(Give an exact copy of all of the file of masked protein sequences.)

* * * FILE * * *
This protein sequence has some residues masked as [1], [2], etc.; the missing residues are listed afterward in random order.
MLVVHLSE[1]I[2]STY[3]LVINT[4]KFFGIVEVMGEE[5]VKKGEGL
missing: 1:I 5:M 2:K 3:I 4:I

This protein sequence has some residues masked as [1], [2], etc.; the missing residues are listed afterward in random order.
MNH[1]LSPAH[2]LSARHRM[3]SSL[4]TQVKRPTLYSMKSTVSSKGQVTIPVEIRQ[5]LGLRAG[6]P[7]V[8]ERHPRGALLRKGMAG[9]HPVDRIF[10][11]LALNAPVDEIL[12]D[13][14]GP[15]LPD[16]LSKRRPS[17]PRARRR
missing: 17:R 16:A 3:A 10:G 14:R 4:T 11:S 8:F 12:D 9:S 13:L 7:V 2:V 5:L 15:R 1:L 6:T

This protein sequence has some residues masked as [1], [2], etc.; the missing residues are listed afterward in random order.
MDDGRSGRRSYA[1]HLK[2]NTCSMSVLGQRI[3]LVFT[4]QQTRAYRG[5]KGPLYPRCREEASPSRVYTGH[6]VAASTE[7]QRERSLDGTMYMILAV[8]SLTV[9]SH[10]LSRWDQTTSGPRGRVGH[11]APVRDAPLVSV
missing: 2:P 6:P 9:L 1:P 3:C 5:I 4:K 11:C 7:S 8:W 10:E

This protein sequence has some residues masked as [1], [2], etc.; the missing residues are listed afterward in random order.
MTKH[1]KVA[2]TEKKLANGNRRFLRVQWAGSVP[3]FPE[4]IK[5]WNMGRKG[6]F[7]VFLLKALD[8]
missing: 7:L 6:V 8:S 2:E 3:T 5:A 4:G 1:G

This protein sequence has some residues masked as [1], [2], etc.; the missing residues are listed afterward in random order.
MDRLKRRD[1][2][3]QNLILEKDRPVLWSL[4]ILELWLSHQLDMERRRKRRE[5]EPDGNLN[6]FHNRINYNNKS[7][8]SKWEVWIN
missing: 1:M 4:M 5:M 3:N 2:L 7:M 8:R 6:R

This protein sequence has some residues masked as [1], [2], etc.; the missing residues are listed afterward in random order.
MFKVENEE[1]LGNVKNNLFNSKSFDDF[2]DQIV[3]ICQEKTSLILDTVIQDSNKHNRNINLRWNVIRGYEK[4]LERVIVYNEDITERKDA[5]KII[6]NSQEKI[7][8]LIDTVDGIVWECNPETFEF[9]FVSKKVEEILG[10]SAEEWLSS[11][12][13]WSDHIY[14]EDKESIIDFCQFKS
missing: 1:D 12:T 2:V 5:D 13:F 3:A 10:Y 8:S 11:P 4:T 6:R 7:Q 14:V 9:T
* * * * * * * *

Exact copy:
This protein sequence has some residues masked as [1], [2], etc.; the missing residues are listed afterward in random order.
MLVVHLSE[1]I[2]STY[3]LVINT[4]KFFGIVEVMGEE[5]VKKGEGL
missing: 1:I 5:M 2:K 3:I 4:I

This protein sequence has some residues masked as [1], [2], etc.; the missing residues are listed afterward in random order.
MNH[1]LSPAH[2]LSARHRM[3]SSL[4]TQVKRPTLYSMKSTVSSKGQVTIPVEIRQ[5]LGLRAG[6]P[7]V[8]ERHPRGALLRKGMAG[9]HPVDRIF[10][11]LALNAPVDEIL[12]D[13][14]GP[15]LPD[16]LSKRRPS[17]PRARRR
missing: 17:R 16:A 3:A 10:G 14:R 4:T 11:S 8:F 12:D 9:S 13:L 7:V 2:V 5:L 15:R 1:L 6:T

This protein sequence has some residues masked as [1], [2], etc.; the missing residues are listed afterward in random order.
MDDGRSGRRSYA[1]HLK[2]NTCSMSVLGQRI[3]LVFT[4]QQTRAYRG[5]KGPLYPRCREEASPSRVYTGH[6]VAASTE[7]QRERSLDGTMYMILAV[8]SLTV[9]SH[10]LSRWDQTTSGPRGRVGH[11]APVRDAPLVSV
missing: 2:P 6:P 9:L 1:P 3:C 5:I 4:K 11:C 7:S 8:W 10:E

This protein sequence has some residues masked as [1], [2], etc.; the missing residues are listed afterward in random order.
MTKH[1]KVA[2]TEKKLANGNRRFLRVQWAGSVP[3]FPE[4]IK[5]WNMGRKG[6]F[7]VFLLKALD[8]
missing: 7:L 6:V 8:S 2:E 3:T 5:A 4:G 1:G

This protein sequence has some residues masked as [1], [2], etc.; the missing residues are listed afterward in random order.
MDRLKRRD[1][2][3]QNLILEKDRPVLWSL[4]ILELWLSHQLDMERRRKRRE[5]EPDGNLN[6]FHNRINYNNKS[7][8]SKWEVWIN
missing: 1:M 4:M 5:M 3:N 2:L 7:M 8:R 6:R

This protein sequence has some residues masked as [1], [2], etc.; the missing residues are listed afterward in random order.
MFKVENEE[1]LGNVKNNLFNSKSFDDF[2]DQIV[3]ICQEKTSLILDTVIQDSNKHNRNINLRWNVIRGYEK[4]LERVIVYNEDITERKDA[5]KII[6]NSQEKI[7][8]LIDTVDGIVWECNPETFEF[9]FVSKKVEEILG[10]SAEEWLSS[11][12][13]WSDHIY[14]EDKESIIDFCQFKS
missing: 1:D 12:T 2:V 5:D 13:F 3:A 10:Y 8:S 11:P 4:T 6:R 7:Q 14:V 9:T